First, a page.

Sense in sociability? Maternal education, social capital and child schooling in rural Bangladesh
Using detailed micro-data on social relations and networks from rural Bangladesh, this paper examines the social determinants of children's schooling in a developing country. We employ a comprehensive set of controls for parental sociability and NGO membership as proxies for family social capital. We find no evidence that parental sociability bolsters child outcomes as inputs in the educational production function or indirectly via boosting maternal social knowledge, which is an important predictor of children's educational status. On the other hand, the effect of maternal social knowledge prevails even when we additionally control for neighbourhood-level unobservables and maximum education level of the household. To be precise, we find no evidence to suggest that 'social' parents are 'better' parents: social knowledge endowment of mothers is not related to their sociability. Rather, educated parents and those with higher unobserved taste for child quality have better social knowledge irrespective of their sociability.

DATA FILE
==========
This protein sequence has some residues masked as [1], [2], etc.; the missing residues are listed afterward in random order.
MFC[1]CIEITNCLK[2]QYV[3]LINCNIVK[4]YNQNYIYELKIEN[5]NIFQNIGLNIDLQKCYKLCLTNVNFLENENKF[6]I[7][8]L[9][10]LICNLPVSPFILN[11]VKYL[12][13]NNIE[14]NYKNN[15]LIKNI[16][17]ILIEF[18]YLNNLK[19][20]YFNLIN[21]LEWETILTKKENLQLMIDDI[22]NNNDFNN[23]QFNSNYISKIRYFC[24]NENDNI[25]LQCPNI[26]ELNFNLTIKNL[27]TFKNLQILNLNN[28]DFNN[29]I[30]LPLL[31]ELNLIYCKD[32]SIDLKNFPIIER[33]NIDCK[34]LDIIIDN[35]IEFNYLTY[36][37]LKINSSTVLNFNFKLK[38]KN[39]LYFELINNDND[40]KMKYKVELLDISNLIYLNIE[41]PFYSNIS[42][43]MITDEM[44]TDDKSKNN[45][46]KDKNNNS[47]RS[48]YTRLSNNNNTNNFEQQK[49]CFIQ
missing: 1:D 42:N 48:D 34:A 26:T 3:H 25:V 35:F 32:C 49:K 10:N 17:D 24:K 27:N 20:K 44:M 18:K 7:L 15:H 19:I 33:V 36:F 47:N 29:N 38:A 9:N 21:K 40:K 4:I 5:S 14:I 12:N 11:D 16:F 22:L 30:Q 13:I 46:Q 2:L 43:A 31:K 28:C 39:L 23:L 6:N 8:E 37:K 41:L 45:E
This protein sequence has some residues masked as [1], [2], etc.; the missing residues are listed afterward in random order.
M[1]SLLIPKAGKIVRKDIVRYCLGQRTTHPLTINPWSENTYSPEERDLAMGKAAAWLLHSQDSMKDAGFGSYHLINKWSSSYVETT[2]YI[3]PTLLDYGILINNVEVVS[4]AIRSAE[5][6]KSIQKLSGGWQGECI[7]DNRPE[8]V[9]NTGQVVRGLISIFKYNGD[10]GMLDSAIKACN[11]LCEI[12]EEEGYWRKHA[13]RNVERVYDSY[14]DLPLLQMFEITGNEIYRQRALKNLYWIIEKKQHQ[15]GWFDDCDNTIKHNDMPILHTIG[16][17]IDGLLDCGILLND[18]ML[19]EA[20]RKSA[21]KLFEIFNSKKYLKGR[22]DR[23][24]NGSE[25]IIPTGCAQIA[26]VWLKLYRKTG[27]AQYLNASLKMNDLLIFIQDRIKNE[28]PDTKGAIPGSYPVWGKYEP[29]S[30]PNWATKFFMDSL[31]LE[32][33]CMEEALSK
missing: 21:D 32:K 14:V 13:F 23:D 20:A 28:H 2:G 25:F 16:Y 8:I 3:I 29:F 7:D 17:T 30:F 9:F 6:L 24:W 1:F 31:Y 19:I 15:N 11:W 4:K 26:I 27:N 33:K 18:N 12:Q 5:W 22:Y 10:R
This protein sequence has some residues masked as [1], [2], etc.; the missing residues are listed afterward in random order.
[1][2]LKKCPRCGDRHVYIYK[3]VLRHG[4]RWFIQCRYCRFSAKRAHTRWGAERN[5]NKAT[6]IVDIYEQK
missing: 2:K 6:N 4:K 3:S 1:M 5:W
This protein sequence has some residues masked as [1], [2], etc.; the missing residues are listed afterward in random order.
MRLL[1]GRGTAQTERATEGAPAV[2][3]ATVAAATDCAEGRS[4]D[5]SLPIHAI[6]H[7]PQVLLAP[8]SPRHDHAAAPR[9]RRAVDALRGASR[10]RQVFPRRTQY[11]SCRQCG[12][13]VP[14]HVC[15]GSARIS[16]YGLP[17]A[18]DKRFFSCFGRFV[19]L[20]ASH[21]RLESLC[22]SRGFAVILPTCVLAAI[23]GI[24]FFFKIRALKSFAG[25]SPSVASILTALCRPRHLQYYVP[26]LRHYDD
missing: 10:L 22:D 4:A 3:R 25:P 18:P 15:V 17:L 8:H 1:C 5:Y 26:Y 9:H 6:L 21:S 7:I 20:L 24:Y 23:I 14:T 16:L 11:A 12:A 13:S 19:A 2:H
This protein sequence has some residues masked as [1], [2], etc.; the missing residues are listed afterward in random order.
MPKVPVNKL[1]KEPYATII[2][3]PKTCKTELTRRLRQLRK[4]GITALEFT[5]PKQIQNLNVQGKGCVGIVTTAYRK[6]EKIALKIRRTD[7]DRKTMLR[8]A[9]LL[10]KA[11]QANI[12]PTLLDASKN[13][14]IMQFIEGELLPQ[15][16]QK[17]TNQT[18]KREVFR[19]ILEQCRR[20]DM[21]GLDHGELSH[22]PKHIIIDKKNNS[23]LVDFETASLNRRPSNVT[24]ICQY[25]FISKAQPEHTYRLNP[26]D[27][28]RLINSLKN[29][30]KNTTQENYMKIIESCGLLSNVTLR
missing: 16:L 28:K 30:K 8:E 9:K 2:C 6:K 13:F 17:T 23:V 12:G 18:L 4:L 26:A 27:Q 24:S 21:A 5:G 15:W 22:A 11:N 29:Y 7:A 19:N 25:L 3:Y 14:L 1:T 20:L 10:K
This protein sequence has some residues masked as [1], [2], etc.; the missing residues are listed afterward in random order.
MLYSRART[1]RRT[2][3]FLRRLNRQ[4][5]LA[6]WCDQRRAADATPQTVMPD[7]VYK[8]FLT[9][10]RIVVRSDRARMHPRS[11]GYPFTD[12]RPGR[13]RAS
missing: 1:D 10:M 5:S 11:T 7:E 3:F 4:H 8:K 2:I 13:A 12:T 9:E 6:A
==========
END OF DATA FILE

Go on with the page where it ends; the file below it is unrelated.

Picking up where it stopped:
Volume (Year): 20 (2008)
Issue (Month): 3 ()
|Contact details of provider:|| Web page: http://www.tandfonline.com/FEDR20|
|Order Information:||Web: http://www.tandfonline.com/pricing/journal/FEDR20|
When requesting a correction, please mention this item's handle: RePEc:taf:eurjdr:v:20:y:2008:i:3:p:482-496. See general information about how to correct material in RePEc.
For technical questions regarding this item, or to correct its authors, title, abstract, bibliographic or download information, contact: (Michael McNulty)
If references are entirely missing, you can add them using this form.